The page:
We are playing a pivotal role in ensuring that proposed federal and state guidelines do not place a greater burden on the capacity of our direct service providers, our nonprofit safety net agencies, so they are not hampered by bureaucratic red tape but instead buoyed by capacity building policies.

The following is a sampling of other accomplishments this year, as we worked to meet the many challenges facing our communities:

The aftermath of Hurricane Sandy was typical of the role the State Association played in assisting community agencies in providing direct assistance to its individual members. Serving as liaison with the Office of Homeland Security and Preparedness, the State Association was, and continues to be, the conduit for New Jersey’s emergency management alerts. At the same time the State Association worked to identify funding and guidance resources available from national and statewide nonprofits and other assistance organizations. Using its community network of partners in the Jewish and multifaith-based community, the State Association aggressively advocated for a quick response from Congress in delivering aid to the state’s victims of Sandy’s wrath.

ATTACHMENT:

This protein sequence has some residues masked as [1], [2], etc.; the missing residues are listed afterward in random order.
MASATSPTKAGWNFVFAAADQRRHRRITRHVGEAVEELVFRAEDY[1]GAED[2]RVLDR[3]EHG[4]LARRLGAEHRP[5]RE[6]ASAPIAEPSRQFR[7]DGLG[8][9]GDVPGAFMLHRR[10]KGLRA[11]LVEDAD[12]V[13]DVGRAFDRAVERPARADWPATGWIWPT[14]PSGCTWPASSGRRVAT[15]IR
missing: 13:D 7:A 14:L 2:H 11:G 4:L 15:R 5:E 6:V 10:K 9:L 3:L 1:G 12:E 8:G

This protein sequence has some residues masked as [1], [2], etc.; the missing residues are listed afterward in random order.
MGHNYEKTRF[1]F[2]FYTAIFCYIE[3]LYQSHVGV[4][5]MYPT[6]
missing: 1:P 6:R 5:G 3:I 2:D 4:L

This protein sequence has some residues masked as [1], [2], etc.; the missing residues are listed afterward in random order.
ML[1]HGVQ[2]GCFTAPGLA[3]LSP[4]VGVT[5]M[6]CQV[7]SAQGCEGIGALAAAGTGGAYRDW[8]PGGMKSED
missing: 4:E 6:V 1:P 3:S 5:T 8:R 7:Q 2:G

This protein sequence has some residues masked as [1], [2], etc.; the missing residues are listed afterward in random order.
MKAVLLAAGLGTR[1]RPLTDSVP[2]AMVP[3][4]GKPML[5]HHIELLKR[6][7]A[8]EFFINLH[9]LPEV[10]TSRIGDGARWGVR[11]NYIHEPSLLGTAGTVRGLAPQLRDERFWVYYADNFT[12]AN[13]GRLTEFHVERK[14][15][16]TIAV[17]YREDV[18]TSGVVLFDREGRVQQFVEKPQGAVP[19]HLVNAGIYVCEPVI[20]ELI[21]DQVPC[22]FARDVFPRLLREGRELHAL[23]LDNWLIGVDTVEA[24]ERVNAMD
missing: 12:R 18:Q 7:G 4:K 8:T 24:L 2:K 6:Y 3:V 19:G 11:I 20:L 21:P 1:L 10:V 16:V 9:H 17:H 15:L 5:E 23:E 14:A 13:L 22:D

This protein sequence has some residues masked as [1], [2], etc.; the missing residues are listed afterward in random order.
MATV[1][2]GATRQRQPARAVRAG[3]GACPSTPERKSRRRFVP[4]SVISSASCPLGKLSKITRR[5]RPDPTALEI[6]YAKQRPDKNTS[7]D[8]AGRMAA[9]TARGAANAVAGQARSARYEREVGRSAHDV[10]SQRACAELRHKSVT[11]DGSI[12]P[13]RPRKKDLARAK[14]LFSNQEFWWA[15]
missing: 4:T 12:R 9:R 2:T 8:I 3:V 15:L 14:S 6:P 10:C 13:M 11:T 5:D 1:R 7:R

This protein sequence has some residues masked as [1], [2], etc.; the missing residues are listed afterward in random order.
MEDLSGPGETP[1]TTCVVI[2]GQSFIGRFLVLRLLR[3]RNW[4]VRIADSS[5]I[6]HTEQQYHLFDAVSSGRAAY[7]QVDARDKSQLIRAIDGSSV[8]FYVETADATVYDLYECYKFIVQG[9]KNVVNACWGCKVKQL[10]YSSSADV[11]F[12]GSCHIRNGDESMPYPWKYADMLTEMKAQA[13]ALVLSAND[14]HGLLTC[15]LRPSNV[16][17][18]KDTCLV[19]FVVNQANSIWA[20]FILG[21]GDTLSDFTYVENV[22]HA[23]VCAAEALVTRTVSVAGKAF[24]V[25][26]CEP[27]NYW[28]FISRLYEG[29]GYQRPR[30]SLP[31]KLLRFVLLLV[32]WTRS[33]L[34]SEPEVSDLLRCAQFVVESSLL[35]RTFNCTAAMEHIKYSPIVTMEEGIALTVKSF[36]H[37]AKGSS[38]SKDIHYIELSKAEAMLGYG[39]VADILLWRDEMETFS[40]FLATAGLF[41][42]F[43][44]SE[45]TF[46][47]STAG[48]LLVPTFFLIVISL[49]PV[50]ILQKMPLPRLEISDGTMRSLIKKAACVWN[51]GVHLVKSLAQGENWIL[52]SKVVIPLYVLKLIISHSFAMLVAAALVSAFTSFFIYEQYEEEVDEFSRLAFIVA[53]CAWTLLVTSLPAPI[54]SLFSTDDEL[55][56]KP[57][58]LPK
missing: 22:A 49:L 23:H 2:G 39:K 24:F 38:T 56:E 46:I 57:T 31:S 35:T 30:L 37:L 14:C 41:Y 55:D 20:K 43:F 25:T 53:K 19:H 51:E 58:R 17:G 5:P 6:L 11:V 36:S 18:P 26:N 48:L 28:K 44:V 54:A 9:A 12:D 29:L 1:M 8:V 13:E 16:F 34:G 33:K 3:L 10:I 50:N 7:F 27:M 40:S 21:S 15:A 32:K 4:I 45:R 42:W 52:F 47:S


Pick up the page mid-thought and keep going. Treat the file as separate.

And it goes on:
Working with federation community, the Stop Iran Task Force of the CRC of MetroWest/Central New Jersey, and faith-based groups, sanctions against Iran were enacted that prohibited any governmental contracting unit from entering into a contract with entities unless first receiving a certification that the entity is not doing business with Iran’s energy sector.

In conjunction with our federation community relations network and leading interest groups, the State Association played a significant role on behalf of Jewish nursing homes. Our advocacy efforts resulted in restoring more than $60 million in the FY 2013 state budget for Medicaid reimbursement for nursing home patients. Those funds had been cut in previous budgets.